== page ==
- A lung transplant replaces the damaged lungs with a donor’s lungs and can help improve your quality of life
- It is a major operation with risks involved that should be discussed with your healthcare team
- Only a small number of people are eligible for a lung transplant
In lung transplantation, one or both damaged lungs are replaced with the lungs from a donor. It may be offered if the disease is quickly progressing or very severe. A lung transplant may improve your quality of life and help you live longer.
Your doctor may enroll you on the lung transplantation list early on once you get diagnosed. This is because it’s hard to find lung donors and also to help ensure you are considered for transplant in case you have an exacerbation and experience rapid decline in your lung health.
However, it is a major operation that carries serious risks. A number of factors may make it unsuitable for certain patients, such as non-curable infections or substance addiction. After a lung transplantation, you will need to take certain medicines for the rest of your life.
Lung transplantation is unfortunately not a cure. It is a decision that is not to be taken lightly and needs careful consideration and assessment. Not everyone with pulmonary fibrosis is eligible for a lung transplant – some patients may have other co-existing conditions, such as high blood pressure, that make a lung transplant impossible. Many programs have an upper age limit between 60 and 65 years. There are also only a very small number of donor organs available for transplantation. Therefore, even if you are eligible, you may need to join a long waiting list for a transplant.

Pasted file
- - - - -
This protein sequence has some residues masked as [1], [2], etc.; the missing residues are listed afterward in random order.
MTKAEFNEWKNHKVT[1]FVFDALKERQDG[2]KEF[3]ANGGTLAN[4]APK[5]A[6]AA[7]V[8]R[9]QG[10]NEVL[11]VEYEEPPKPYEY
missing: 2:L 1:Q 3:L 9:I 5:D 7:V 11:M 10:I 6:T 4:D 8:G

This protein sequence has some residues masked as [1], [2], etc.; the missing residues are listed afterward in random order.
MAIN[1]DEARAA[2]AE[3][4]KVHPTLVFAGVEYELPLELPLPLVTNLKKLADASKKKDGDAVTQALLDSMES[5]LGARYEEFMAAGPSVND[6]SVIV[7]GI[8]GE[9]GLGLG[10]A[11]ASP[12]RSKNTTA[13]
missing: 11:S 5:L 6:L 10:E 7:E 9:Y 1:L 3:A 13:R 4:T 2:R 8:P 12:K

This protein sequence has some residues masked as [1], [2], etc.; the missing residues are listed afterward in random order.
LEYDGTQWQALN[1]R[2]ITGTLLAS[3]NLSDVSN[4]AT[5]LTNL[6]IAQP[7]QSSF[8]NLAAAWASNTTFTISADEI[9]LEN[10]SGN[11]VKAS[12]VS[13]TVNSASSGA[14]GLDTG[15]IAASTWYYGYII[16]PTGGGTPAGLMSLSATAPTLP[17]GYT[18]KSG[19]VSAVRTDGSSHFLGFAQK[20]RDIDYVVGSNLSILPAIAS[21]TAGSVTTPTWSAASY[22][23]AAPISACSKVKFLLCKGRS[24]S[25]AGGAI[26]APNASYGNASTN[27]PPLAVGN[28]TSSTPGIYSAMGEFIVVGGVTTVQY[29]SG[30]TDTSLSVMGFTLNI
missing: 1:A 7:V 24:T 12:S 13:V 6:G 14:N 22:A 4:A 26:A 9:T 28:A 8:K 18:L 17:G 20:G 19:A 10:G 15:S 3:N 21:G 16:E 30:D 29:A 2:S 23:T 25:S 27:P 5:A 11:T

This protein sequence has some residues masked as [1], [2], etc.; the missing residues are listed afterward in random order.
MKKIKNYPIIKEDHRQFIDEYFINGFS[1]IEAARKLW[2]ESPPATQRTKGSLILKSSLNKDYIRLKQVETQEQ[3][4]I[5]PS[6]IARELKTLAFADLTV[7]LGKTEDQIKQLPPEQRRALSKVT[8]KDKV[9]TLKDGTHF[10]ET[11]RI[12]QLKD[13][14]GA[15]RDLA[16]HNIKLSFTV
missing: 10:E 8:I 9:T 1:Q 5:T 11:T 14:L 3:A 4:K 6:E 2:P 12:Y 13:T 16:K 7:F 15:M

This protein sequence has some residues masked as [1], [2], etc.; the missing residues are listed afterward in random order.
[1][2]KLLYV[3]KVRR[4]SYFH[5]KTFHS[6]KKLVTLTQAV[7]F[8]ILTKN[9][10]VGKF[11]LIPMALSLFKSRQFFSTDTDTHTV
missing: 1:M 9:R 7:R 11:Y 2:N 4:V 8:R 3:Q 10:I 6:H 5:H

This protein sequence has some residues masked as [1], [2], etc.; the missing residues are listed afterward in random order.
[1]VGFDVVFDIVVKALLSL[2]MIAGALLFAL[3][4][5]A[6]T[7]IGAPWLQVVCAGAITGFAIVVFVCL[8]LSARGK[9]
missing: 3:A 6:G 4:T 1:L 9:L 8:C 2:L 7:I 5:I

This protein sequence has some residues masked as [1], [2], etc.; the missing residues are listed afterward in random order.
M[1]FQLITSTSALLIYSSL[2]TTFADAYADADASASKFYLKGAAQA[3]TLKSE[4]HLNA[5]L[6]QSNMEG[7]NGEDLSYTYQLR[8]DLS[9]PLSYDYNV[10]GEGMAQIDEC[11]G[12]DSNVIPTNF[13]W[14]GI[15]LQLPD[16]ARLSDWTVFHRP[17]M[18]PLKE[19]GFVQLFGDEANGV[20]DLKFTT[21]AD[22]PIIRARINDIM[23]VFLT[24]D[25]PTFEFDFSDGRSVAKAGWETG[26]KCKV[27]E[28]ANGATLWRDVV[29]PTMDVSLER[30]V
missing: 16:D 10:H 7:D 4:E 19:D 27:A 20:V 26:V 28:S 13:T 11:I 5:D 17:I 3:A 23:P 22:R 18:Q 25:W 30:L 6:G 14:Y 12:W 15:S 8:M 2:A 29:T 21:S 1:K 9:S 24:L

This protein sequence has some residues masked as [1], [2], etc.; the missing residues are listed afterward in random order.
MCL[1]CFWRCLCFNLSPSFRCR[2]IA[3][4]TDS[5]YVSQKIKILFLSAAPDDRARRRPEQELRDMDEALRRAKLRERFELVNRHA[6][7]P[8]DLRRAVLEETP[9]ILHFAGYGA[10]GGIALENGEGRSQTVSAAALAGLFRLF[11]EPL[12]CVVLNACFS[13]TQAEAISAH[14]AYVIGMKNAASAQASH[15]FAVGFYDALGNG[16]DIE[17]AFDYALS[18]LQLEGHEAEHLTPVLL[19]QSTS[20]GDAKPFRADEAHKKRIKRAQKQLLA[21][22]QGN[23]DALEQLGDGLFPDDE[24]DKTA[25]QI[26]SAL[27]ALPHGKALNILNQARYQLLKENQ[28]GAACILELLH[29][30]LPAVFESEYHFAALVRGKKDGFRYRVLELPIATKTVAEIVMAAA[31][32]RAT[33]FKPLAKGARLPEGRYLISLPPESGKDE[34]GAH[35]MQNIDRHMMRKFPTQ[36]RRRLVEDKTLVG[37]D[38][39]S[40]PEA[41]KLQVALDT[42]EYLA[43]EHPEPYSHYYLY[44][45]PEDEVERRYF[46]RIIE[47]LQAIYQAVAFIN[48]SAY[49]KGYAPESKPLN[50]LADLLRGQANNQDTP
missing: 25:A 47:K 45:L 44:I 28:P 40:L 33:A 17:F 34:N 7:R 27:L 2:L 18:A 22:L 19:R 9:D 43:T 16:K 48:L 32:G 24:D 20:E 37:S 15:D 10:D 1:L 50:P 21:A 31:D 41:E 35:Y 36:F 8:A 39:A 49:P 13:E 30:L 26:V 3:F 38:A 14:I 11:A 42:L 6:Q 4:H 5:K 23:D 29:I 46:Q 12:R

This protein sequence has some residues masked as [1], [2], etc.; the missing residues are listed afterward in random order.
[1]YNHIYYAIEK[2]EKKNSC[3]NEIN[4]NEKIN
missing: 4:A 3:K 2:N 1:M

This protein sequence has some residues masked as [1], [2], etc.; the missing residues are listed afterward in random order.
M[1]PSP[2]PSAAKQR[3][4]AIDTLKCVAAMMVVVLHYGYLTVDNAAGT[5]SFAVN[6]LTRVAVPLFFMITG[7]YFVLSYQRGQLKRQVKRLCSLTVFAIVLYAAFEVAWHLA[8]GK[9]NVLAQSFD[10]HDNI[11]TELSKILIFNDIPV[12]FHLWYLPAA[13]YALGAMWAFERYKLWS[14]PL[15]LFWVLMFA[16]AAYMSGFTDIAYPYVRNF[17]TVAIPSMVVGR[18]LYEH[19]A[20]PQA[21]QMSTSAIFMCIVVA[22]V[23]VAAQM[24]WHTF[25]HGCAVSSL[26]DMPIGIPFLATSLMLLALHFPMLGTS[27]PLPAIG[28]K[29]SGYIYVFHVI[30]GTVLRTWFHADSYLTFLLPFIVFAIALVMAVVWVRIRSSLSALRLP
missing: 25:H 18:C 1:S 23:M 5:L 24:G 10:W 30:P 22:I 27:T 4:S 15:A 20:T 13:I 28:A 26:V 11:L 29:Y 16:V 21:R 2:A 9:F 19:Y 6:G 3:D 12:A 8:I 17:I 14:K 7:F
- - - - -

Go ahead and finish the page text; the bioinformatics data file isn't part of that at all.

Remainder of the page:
This means that very few patients with pulmonary fibrosis will receive a transplant. However, it can be a good option for a small number of patients.
If you think you could be eligible for a lung transplant, make sure you speak to your healthcare team. They will have a complete picture of the different aspects of your health and will be able to start the process if you are eligible.
What to consider before talking to your healthcare team about a lung transplant
- You must be in good overall health with no other life-threatening illnesses such as kidney failure, heart failure, heart disease or cancer
- You need to have stopped smoking for at least six months before a transplant.
You may have to take tests to confirm you are no longer smoking
- Your alcohol intake should be minimal
- You need to be able to take different types of medications to ensure the success of your lung transplant
- You must be at a healthy body weight
Your healthcare team may address the possibility of a lung transplant as early as the time of diagnosis. They will assess whether you meet all the criteria for a lung transplant and will discuss the potential risks and benefits with you.